Central Kitchen is the latest project from chef-partner Thomas McNaughton of the continuously lauded (and packed) Flour + Water. After mastering a brand of rustic, technique-driven Italian cooking at Flour + Water, he's moved on to a concept that he describes as embodying "the terrior of Northern California."
"We want to be a part of the ongoing conversation that is Northern California cuisine," McNaughton told us. "Southern and Northeastern cuisines are much more established. Here, there are a lot of young chefs who want to come out and cook."
McNaughton was one of them. Originally from New Jersey, he planned to come out to San Francisco for a year, but he never left. "I wouldn't want to cook anywhere else."
Central Kitchen, then, reads like a particularly ardent statement of place and purpose. "So much thought has gone into every single detail," McNaughton told us. "The table tops are made from California oak that we got from down the street. The plates are Heath Ceramics," gesturing around the restaurant's partially covered outdoor patio (with heated concrete, for San Francisco nights). "Again, we're trying to have terroir in everything we do."
Of course, that includes the food, as well. Along with Chef de Cuisine Michael Gaines (most recently at Manresa) and pastry chef Lisa Lu (of Jardiniere), McNaughton has created a menu replete with local producers, showcasing seasonal produce, fish, and whole animals. He balks at recent descriptions of the menu as "meat-centric," emphasizing the diversity of flavors and primary ingredients on both the a la carte and tasting menu options.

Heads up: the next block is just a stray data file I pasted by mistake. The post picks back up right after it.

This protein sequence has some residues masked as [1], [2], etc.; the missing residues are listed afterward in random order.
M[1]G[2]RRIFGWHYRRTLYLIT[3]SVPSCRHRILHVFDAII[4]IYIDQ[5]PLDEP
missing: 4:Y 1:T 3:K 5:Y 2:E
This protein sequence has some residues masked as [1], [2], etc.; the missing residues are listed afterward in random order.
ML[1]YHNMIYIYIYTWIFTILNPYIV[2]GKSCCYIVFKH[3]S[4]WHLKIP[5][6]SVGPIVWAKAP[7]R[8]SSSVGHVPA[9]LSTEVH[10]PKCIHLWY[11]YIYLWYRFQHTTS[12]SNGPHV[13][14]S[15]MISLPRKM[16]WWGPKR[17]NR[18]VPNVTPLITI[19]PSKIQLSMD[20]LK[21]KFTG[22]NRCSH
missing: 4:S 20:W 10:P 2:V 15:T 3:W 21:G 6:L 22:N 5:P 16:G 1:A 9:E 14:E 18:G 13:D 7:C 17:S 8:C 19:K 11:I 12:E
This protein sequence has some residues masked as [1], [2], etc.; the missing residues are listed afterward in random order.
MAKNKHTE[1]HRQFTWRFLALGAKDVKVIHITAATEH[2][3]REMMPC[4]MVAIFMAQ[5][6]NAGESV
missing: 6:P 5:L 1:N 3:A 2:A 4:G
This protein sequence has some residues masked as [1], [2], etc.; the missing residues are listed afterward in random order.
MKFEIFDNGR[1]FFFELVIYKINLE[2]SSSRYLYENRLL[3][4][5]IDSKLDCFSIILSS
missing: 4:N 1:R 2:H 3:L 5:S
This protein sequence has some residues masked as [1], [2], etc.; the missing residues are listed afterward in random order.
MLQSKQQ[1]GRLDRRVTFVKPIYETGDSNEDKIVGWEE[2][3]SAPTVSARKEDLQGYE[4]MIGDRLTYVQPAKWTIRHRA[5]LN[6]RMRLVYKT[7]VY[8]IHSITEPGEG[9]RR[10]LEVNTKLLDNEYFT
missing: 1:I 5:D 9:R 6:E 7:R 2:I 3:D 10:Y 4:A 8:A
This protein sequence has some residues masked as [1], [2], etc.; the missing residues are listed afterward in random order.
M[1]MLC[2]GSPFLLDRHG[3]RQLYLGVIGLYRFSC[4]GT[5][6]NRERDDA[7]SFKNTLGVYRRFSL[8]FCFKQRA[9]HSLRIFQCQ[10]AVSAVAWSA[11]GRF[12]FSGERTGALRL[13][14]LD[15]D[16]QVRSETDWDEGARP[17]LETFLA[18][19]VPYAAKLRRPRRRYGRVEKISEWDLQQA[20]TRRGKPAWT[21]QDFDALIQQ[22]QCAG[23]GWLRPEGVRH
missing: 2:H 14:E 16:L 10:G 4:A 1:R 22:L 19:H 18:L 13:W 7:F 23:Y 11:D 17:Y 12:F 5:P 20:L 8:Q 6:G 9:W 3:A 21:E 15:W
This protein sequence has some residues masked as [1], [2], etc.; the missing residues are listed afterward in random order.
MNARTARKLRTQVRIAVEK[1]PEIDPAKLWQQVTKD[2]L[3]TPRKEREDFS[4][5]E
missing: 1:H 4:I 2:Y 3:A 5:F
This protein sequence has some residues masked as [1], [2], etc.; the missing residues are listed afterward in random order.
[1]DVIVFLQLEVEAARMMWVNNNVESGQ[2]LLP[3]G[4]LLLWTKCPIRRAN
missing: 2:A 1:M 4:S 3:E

"Everything is done with refinement, but with a sense of naturalism," he said, noting that he and the sou chefs go foraging on the coast (they harvest their own sea salt, as well). Honey is being produced on the restaurant's roof, with a soft herb garden and a full greenhouse to come.
The menus—both the a la carte, and the tasting menu—will change daily, reflecting seasonality and availability. The two will never overlap. While McNaughton describes the menu as "more refined" than the rustic style of Flour + Water, he emphasizes the comfortable atmosphere of the restaurant.
"That's Northern California. People want refined food and a casual setting" he said. "They want to wear flip flops and a v-neck. That's what I want to wear out, too." McNaughton cites the patio as "the best seat in the house," though encourages diners to sit inside if they're interested in seeing "the dance of the kitchen." The restaurant's bar is positioned to face the open kitchen as well, making it a prime spot for solo diners.
Also new: Salumeria, the daytime lunch operation from McNaughton and team, which also functions as the larder of the restaurant. The outdoor courtyard is open for Salumeria seating during the day; brunch is expected about 6 months in. The Bon Vivant's bar Trick Dog and Humphrey Slocombe's The Parlour will be housed in the building on 20th Street as well.
Ultimately, McNaughton hopes that everything, from the concentrated wine list to the $79 price tag on the tasting menu, will encourage the approachability of his food.
"People still think Flour + Water is a fancy restaurant, and it's hilarious to watch them not know what to do with their pizza," he said laughing. "It's like, relax man! It's just fucking food. It won't bite back!"